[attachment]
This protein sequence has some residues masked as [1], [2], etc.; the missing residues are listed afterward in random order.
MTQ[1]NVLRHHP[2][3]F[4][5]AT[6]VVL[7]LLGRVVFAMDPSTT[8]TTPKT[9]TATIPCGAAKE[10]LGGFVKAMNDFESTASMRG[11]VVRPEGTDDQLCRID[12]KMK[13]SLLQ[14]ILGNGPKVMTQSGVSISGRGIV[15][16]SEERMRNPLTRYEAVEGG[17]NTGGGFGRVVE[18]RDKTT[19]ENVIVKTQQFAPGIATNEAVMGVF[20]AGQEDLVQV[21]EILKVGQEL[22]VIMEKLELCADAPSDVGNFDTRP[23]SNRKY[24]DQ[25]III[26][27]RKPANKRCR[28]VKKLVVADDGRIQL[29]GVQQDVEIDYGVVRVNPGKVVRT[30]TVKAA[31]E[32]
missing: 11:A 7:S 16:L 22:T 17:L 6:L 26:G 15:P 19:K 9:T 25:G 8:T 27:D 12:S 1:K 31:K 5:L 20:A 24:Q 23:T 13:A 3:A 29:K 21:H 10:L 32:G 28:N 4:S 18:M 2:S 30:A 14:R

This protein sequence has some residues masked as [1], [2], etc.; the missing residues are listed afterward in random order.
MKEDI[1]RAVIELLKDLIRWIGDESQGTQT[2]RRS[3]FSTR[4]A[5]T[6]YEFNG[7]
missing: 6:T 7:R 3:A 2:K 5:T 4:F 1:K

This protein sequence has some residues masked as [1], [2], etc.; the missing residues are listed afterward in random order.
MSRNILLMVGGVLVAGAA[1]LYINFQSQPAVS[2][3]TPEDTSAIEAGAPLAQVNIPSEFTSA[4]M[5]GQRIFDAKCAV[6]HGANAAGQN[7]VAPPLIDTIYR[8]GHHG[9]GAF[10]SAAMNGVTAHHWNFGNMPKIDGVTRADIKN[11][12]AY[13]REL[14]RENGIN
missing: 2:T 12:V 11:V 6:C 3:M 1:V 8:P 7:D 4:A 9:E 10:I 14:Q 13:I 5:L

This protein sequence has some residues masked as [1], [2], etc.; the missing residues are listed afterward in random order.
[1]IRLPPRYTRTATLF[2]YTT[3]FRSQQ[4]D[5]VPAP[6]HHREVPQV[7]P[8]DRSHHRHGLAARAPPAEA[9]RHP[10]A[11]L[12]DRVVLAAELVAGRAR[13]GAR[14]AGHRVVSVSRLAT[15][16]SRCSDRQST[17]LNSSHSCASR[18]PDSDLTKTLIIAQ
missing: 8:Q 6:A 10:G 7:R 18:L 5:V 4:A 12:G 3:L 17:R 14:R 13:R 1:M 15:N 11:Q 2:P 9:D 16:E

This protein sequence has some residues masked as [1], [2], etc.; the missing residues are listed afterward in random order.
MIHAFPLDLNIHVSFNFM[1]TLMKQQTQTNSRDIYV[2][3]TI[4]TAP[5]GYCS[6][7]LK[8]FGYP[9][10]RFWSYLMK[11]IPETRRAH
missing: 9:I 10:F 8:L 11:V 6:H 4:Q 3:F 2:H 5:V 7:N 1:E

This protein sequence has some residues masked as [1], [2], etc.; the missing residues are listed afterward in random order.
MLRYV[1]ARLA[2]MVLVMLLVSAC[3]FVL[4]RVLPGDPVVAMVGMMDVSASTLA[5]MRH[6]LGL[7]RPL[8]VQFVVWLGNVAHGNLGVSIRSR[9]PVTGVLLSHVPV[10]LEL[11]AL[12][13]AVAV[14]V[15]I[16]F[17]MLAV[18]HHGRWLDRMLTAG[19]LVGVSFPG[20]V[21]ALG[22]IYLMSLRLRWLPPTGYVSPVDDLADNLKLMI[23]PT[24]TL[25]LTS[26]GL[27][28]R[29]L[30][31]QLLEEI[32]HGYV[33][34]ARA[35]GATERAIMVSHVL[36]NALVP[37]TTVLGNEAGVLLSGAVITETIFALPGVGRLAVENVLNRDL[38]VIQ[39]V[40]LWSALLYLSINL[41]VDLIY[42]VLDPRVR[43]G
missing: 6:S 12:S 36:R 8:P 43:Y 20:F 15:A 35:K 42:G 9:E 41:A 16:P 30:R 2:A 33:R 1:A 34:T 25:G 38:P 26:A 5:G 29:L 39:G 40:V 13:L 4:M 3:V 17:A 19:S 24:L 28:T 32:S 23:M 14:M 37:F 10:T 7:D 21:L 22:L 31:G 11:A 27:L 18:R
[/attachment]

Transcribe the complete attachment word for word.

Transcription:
This protein sequence has some residues masked as [1], [2], etc.; the missing residues are listed afterward in random order.
MTQ[1]NVLRHHP[2][3]F[4][5]AT[6]VVL[7]LLGRVVFAMDPSTT[8]TTPKT[9]TATIPCGAAKE[10]LGGFVKAMNDFESTASMRG[11]VVRPEGTDDQLCRID[12]KMK[13]SLLQ[14]ILGNGPKVMTQSGVSISGRGIV[15][16]SEERMRNPLTRYEAVEGG[17]NTGGGFGRVVE[18]RDKTT[19]ENVIVKTQQFAPGIATNEAVMGVF[20]AGQEDLVQV[21]EILKVGQEL[22]VIMEKLELCADAPSDVGNFDTRP[23]SNRKY[24]DQ[25]III[26][27]RKPANKRCR[28]VKKLVVADDGRIQL[29]GVQQDVEIDYGVVRVNPGKVVRT[30]TVKAA[31]E[32]
missing: 11:A 7:S 16:L 22:T 17:L 6:L 26:G 15:P 19:K 9:T 25:G 8:T 27:D 12:S 1:K 31:K 5:L 20:A 24:Q 23:T 13:A 3:A 29:K 21:H 10:L 32:G 28:N 4:S 18:M 2:S 30:A 14:R

This protein sequence has some residues masked as [1], [2], etc.; the missing residues are listed afterward in random order.
MKEDI[1]RAVIELLKDLIRWIGDESQGTQT[2]RRS[3]FSTR[4]A[5]T[6]YEFNG[7]
missing: 6:T 7:R 3:A 2:K 5:T 4:F 1:K

This protein sequence has some residues masked as [1], [2], etc.; the missing residues are listed afterward in random order.
MSRNILLMVGGVLVAGAA[1]LYINFQSQPAVS[2][3]TPEDTSAIEAGAPLAQVNIPSEFTSA[4]M[5]GQRIFDAKCAV[6]HGANAAGQN[7]VAPPLIDTIYR[8]GHHG[9]GAF[10]SAAMNGVTAHHWNFGNMPKIDGVTRADIKN[11][12]AY[13]REL[14]RENGIN
missing: 2:T 12:V 11:V 6:C 3:M 1:V 8:P 7:D 4:A 9:E 10:I 14:Q 13:I 5:L

This protein sequence has some residues masked as [1], [2], etc.; the missing residues are listed afterward in random order.
[1]IRLPPRYTRTATLF[2]YTT[3]FRSQQ[4]D[5]VPAP[6]HHREVPQV[7]P[8]DRSHHRHGLAARAPPAEA[9]RHP[10]A[11]L[12]DRVVLAAELVAGRAR[13]GAR[14]AGHRVVSVSRLAT[15][16]SRCSDRQST[17]LNSSHSCASR[18]PDSDLTKTLIIAQ
missing: 8:Q 6:A 10:G 7:R 18:L 5:V 4:A 12:G 3:L 17:R 14:R 13:R 1:M 15:N 11:Q 2:P 9:D 16:E

This protein sequence has some residues masked as [1], [2], etc.; the missing residues are listed afterward in random order.
MIHAFPLDLNIHVSFNFM[1]TLMKQQTQTNSRDIYV[2][3]TI[4]TAP[5]GYCS[6][7]LK[8]FGYP[9][10]RFWSYLMK[11]IPETRRAH
missing: 9:I 10:F 8:L 11:V 6:H 4:Q 3:F 2:H 5:V 7:N 1:E

This protein sequence has some residues masked as [1], [2], etc.; the missing residues are listed afterward in random order.
MLRYV[1]ARLA[2]MVLVMLLVSAC[3]FVL[4]RVLPGDPVVAMVGMMDVSASTLA[5]MRH[6]LGL[7]RPL[8]VQFVVWLGNVAHGNLGVSIRSR[9]PVTGVLLSHVPV[10]LEL[11]AL[12][13]AVAV[14]V[15]I[16]F[17]MLAV[18]HHGRWLDRMLTAG[19]LVGVSFPG[20]V[21]ALG[22]IYLMSLRLRWLPPTGYVSPVDDLADNLKLMI[23]PT[24]TL[25]LTS[26]GL[27][28]R[29]L[30][31]QLLEEI[32]HGYV[33][34]ARA[35]GATERAIMVSHVL[36]NALVP[37]TTVLGNEAGVLLSGAVITETIFALPGVGRLAVENVLNRDL[38]VIQ[39]V[40]LWSALLYLSINL[41]VDLIY[42]VLDPRVR[43]G
missing: 6:S 12:S 36:R 8:P 43:Y 20:F 15:A 35:K 42:G 9:E 41:A 16:P 30:R 2:A 33:R 1:A 34:T 25:G 38:P 26:A 5:G 29:L 39:G 40:V 13:L 4:M 3:V 17:A 19:S 24:L 28:T 32:S 23:M 14:M 37:F 10:T 7:D 21:L 22:L 31:G 11:A 27:L 18:R